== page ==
When laying a copper ground plane in easyeda I keep getting these big patches without copper on them. Does anyone know if there’s a reason for this, or if it would cause issues such as radio interference? I’ve tried getting rid of it by laying out another plane in these spots but it doesn’t go away.
The spots are because there is no path for ground to reach those areas (ie, the path into there is blocked by traces or traces and pads being too close together to satisfy your Clearance setting. You can move your traces and such a bit further apart to allow your fills into those spots, set your Clearance lower (assuming your fabhouse will support a lower clearance), or be satisfied with it the way it is.
ahh okay, thanks! If that’s all it is then it should be an easy fix.
A ground plane may provide some shielding, but the components are still largely exposed to the atmosphere anyway (they are not in a Faraday case), and you will be using patch cables that are not shielded anyway, so I would not worry too much about radio interference because of a small gap in the ground plane. If you really want to get rid of them you can insert a thru hole element or draw a copper patch there by hand labeled GND and connect that via a wire to the GND elsewhere on the PCB.
I hadn’t considered all the other factors that could introduce interference. Luckily moving a couple components around fixed and setting another GND plane fixed the problem, but I’ll take those other methods into consideration in the future. Maybe it’s just me but I always assume every little thing has to be perfect or the circuit won’t work.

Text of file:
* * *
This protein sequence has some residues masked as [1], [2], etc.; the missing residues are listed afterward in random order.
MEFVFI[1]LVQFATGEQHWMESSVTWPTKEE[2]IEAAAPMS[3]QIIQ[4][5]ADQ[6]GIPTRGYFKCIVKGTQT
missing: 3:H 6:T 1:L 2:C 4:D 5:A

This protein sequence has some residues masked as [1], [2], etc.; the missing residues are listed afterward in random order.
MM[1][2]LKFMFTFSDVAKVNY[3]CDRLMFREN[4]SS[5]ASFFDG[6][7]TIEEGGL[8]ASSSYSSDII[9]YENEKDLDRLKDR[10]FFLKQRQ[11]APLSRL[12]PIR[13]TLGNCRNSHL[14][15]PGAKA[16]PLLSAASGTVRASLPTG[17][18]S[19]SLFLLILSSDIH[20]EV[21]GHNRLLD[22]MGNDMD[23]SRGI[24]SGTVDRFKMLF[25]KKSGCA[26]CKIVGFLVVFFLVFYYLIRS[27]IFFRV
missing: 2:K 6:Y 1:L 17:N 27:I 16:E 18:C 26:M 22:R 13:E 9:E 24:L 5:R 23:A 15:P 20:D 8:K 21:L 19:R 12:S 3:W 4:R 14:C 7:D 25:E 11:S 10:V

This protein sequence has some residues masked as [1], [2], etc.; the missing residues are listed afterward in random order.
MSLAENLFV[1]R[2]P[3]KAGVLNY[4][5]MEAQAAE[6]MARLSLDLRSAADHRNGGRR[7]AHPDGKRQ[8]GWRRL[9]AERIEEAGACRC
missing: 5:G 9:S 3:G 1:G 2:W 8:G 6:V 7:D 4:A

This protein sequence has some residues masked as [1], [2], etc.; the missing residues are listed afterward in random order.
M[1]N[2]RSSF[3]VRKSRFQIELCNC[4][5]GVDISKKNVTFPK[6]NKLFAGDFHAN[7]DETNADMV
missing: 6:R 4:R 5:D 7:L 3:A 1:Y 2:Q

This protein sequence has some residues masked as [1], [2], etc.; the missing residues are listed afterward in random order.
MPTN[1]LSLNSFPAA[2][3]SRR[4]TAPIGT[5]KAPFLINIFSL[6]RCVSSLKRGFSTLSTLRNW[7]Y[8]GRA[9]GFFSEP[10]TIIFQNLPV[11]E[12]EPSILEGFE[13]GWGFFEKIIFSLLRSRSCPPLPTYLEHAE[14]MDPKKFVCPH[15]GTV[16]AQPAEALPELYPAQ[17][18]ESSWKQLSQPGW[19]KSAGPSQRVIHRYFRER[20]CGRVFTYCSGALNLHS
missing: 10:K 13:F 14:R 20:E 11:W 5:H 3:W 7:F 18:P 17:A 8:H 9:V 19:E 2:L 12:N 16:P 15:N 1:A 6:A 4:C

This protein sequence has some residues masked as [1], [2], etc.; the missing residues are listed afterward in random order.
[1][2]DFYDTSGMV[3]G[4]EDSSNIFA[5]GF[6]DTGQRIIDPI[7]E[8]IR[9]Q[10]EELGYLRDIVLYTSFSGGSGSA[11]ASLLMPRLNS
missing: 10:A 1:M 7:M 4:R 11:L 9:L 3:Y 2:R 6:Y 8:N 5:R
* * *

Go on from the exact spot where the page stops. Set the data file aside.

On a semi related note, how would you go about determining how much to isolate eyelets from the ground plane? This is the default
but I see Sam gives them a good deal of space
So far I’ve been using defaults and have not gotten in any problems with them. But this probably boils down to soldering skills.
You also can use a ground fill on both sides of the PCB (assuming you’re making a 2 layer PCB), and often an eyelet that can’t connect to ground on one side can on the other; you can then add a via if desired to fill that area on both sides. As others have said it’s probably no big deal, but I don’t know of any significant downside to doing it.
I think Sam’s annular rings (the difference between total pad size and drill hole size) is about the thinnest I would make things. I like them thicker because they’re less likely to peel off and they’re easier to solder.
Totally agree about the annular ring thickness. I meant the gap between the edge of the solder mask and the gnd plane
I mean, i don’t tend to draw a soldermask keepout for each and every pad. In general the copper part of the pad just gets copied into F.Mask and B.Mask, so if the’s not copper it’s soldermask. As far as the distance between the pad and the fill zone, that’s just clearance again.
Also I wouldn’t really worry so much about EMI for this stuff. We’re making a beep and boop machine, not a microwave ham radio or high-speed memory. People made this stuff a long time ago with traces hand drawn onto fr4, etched in a brownie tray, and with no soldermask at all.
oh I forgot to mention, but this IS for a ham radio/beep boop machine
No but you have a point. Thanks for putting it into perspective.